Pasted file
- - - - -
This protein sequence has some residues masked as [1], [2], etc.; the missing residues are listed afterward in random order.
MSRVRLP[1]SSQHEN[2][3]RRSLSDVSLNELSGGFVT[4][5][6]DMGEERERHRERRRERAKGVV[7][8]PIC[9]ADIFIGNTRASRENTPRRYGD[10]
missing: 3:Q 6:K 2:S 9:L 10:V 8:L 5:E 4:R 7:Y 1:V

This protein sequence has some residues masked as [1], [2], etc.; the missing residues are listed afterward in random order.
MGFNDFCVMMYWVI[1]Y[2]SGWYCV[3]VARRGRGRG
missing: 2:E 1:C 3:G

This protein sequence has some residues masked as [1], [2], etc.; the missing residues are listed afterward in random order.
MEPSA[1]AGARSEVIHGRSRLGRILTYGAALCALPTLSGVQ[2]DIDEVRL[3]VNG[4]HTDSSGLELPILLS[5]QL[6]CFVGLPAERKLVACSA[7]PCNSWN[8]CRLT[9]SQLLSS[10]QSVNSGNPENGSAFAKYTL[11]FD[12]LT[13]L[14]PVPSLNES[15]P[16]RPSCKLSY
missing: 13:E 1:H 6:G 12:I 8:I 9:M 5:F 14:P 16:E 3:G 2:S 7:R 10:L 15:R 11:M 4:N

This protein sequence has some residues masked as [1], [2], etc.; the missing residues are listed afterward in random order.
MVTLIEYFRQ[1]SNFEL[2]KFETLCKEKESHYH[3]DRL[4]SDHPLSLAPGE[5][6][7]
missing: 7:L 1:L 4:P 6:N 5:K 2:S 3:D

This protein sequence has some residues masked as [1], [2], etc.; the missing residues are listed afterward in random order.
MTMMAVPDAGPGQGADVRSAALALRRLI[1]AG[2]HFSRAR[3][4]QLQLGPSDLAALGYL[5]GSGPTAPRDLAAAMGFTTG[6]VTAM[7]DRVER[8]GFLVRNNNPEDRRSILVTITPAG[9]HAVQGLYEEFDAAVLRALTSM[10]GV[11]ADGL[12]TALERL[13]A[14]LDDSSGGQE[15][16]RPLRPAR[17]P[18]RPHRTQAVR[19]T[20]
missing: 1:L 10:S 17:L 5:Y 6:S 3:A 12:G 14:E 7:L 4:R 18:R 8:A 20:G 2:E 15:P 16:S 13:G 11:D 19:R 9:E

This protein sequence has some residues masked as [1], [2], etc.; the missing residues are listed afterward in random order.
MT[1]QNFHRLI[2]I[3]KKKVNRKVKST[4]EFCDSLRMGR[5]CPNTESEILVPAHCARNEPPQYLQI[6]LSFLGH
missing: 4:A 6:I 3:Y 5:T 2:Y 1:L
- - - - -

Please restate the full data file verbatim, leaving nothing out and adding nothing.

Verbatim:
This protein sequence has some residues masked as [1], [2], etc.; the missing residues are listed afterward in random order.
MSRVRLP[1]SSQHEN[2][3]RRSLSDVSLNELSGGFVT[4][5][6]DMGEERERHRERRRERAKGVV[7][8]PIC[9]ADIFIGNTRASRENTPRRYGD[10]
missing: 3:Q 6:K 2:S 9:L 10:V 8:L 5:E 4:R 7:Y 1:V

This protein sequence has some residues masked as [1], [2], etc.; the missing residues are listed afterward in random order.
MGFNDFCVMMYWVI[1]Y[2]SGWYCV[3]VARRGRGRG
missing: 2:E 1:C 3:G

This protein sequence has some residues masked as [1], [2], etc.; the missing residues are listed afterward in random order.
MEPSA[1]AGARSEVIHGRSRLGRILTYGAALCALPTLSGVQ[2]DIDEVRL[3]VNG[4]HTDSSGLELPILLS[5]QL[6]CFVGLPAERKLVACSA[7]PCNSWN[8]CRLT[9]SQLLSS[10]QSVNSGNPENGSAFAKYTL[11]FD[12]LT[13]L[14]PVPSLNES[15]P[16]RPSCKLSY
missing: 13:E 1:H 6:G 12:I 8:I 9:M 5:F 14:P 16:E 3:G 2:S 7:R 10:L 15:R 11:M 4:N

This protein sequence has some residues masked as [1], [2], etc.; the missing residues are listed afterward in random order.
MVTLIEYFRQ[1]SNFEL[2]KFETLCKEKESHYH[3]DRL[4]SDHPLSLAPGE[5][6][7]
missing: 7:L 1:L 4:P 6:N 5:K 2:S 3:D

This protein sequence has some residues masked as [1], [2], etc.; the missing residues are listed afterward in random order.
MTMMAVPDAGPGQGADVRSAALALRRLI[1]AG[2]HFSRAR[3][4]QLQLGPSDLAALGYL[5]GSGPTAPRDLAAAMGFTTG[6]VTAM[7]DRVER[8]GFLVRNNNPEDRRSILVTITPAG[9]HAVQGLYEEFDAAVLRALTSM[10]GV[11]ADGL[12]TALERL[13]A[14]LDDSSGGQE[15][16]RPLRPAR[17]P[18]RPHRTQAVR[19]T[20]
missing: 1:L 10:S 17:L 5:Y 6:S 3:A 12:G 14:E 7:L 4:R 18:R 8:A 20:G 2:E 15:P 16:S 13:G 11:D 19:R 9:E

This protein sequence has some residues masked as [1], [2], etc.; the missing residues are listed afterward in random order.
MT[1]QNFHRLI[2]I[3]KKKVNRKVKST[4]EFCDSLRMGR[5]CPNTESEILVPAHCARNEPPQYLQI[6]LSFLGH
missing: 4:A 6:I 3:Y 5:T 2:Y 1:L